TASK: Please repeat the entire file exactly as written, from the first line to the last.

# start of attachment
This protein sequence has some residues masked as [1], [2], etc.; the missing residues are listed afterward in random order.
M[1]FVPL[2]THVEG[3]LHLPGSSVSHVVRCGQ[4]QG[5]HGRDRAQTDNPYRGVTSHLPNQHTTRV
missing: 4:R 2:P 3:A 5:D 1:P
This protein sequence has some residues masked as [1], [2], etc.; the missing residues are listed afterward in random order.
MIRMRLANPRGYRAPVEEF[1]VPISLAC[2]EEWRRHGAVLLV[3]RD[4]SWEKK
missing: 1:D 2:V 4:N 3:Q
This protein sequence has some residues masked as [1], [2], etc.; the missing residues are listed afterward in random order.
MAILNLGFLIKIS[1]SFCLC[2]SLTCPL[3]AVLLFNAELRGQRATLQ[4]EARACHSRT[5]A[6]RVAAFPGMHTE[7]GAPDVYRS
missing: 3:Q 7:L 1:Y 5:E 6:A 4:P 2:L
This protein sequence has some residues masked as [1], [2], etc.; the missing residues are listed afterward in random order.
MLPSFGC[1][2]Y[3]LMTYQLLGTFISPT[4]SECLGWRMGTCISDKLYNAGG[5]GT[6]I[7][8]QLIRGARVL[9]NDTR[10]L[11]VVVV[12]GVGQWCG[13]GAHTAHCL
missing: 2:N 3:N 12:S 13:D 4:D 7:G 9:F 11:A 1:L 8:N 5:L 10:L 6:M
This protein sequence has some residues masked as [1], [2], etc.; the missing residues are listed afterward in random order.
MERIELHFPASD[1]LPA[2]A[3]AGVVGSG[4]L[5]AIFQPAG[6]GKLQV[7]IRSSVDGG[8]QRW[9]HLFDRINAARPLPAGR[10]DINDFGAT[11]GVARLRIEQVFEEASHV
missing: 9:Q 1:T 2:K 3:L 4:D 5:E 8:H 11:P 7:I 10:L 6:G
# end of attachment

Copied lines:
This protein sequence has some residues masked as [1], [2], etc.; the missing residues are listed afterward in random order.
M[1]FVPL[2]THVEG[3]LHLPGSSVSHVVRCGQ[4]QG[5]HGRDRAQTDNPYRGVTSHLPNQHTTRV
missing: 4:R 2:P 3:A 5:D 1:P
This protein sequence has some residues masked as [1], [2], etc.; the missing residues are listed afterward in random order.
MIRMRLANPRGYRAPVEEF[1]VPISLAC[2]EEWRRHGAVLLV[3]RD[4]SWEKK
missing: 1:D 2:V 4:N 3:Q
This protein sequence has some residues masked as [1], [2], etc.; the missing residues are listed afterward in random order.
MAILNLGFLIKIS[1]SFCLC[2]SLTCPL[3]AVLLFNAELRGQRATLQ[4]EARACHSRT[5]A[6]RVAAFPGMHTE[7]GAPDVYRS
missing: 3:Q 7:L 1:Y 5:E 6:A 4:P 2:L
This protein sequence has some residues masked as [1], [2], etc.; the missing residues are listed afterward in random order.
MLPSFGC[1][2]Y[3]LMTYQLLGTFISPT[4]SECLGWRMGTCISDKLYNAGG[5]GT[6]I[7][8]QLIRGARVL[9]NDTR[10]L[11]VVVV[12]GVGQWCG[13]GAHTAHCL
missing: 2:N 3:N 12:S 13:D 4:D 7:G 9:F 11:A 1:L 8:N 5:L 10:L 6:M
This protein sequence has some residues masked as [1], [2], etc.; the missing residues are listed afterward in random order.
MERIELHFPASD[1]LPA[2]A[3]AGVVGSG[4]L[5]AIFQPAG[6]GKLQV[7]IRSSVDGG[8]QRW[9]HLFDRINAARPLPAGR[10]DINDFGAT[11]GVARLRIEQVFEEASHV
missing: 9:Q 1:T 2:K 3:L 4:D 5:E 8:H 11:P 7:I 10:L 6:G